Football

The Premier League’s Battle Against Vine Is Doomed To Failure

In one of his more recent efforts to be perceived as a forward thinking, progressive sports administrator, FIFA President Sepp Blatter declared the 2014 World Cup in Brazil to be “the first truly mobile and social world cup” – a statement that is hard to dispute.

Twitter’s traffic records were broken, Facebook experienced a surges in popularity and mobile networks reported that live streaming, video highlights and social media use was reaching unprecedented levels.

This was partly fuelled by the sharing of video clips of goals on YouTube and Vine shortly after the ball had hit the back of the net. But despite the obvious exposure and fan engagement opportunities that such activity provides, the Premier League has pledged to crackdown on users sharing clips of its matches.

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Sky Sports Takes Advice From ‘ESPN 8: The Ocho’ To Fend Off BT Sport Competition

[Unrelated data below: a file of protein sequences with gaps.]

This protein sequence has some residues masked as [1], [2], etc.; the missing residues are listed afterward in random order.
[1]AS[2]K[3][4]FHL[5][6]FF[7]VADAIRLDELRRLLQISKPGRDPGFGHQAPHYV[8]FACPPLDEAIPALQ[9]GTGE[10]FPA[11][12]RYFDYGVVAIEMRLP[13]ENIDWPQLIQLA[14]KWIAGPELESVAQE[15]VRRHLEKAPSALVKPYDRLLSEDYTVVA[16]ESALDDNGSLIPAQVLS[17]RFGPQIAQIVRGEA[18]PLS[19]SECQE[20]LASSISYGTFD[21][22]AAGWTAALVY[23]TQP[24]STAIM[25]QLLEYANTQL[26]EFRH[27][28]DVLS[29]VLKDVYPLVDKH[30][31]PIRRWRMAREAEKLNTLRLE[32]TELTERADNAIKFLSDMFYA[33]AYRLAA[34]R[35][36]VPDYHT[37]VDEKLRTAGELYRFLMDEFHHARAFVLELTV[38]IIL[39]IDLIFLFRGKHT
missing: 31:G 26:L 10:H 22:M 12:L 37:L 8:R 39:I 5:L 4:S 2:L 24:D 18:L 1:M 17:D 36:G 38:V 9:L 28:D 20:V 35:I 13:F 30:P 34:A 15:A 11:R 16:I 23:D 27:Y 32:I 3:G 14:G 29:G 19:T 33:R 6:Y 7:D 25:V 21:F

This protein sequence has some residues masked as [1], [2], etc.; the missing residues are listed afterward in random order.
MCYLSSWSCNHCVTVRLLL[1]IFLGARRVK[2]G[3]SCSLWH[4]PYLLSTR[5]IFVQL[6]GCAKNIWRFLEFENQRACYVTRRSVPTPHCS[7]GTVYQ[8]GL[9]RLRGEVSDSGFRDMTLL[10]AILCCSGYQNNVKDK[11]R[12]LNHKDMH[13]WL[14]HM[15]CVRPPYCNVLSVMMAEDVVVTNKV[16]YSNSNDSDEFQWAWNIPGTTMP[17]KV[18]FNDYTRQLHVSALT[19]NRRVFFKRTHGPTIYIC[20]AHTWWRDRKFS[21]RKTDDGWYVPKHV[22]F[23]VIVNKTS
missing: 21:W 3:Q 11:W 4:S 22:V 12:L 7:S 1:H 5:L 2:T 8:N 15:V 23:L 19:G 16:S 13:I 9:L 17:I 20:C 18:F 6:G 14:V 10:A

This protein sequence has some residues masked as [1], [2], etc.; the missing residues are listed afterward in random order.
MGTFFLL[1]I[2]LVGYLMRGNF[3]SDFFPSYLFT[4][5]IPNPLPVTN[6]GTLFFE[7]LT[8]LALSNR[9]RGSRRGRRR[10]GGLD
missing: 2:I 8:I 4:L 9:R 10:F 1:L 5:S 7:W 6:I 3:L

As football clubs across the country prepare for the start of the new season, the nation’s broadcasters have also been making moves for their own battle for supremacy, which takes place not only in our living rooms but on our mobile devices too.

Last year saw arguably the most significant development in UK sports television since the launch of Sky Sports itself, with BT Sport’s arrival in the market. Unlike Setanta or ESPN, BT has the ambition and the money to mount a serious long-term challenge to Sky’s supremacy.

Sky’s big innovation for 2014-15 is the launch of Sky Sports 5, a football-only channel that brings it perilously close to ESPN 8 ‘The Ocho’, the satirical channel featured in the movie Dodgeball that boasted “if it’s almost a sport, we’ve got it here.”

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Goal Line Technology, Social Media And Online Streaming Take Centre Stage At World Cup 2014

On the eve of the 2014 World Cup final between Germany and Argentina, FIFA president Sepp Blatter declared this year’s event to be “the first truly mobile and social world cup.” It’s easy to disagree with many of Blatter’s statements but not this one of them.

In fact the only grounds for debate was that this wasn’t just the most social World Cup of all time, it was almost the most technological, with innovations on and off the pitch helping referees, players and fans.

Goal-line technology made its debut, 4K and streaming made huge strides and fans were more involved than ever before thanks to unprecedented channels of communication.

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World Cup 2014: Multi-Ethnic Switzerland Advance In Brazil Amid Immigration Debate Back Home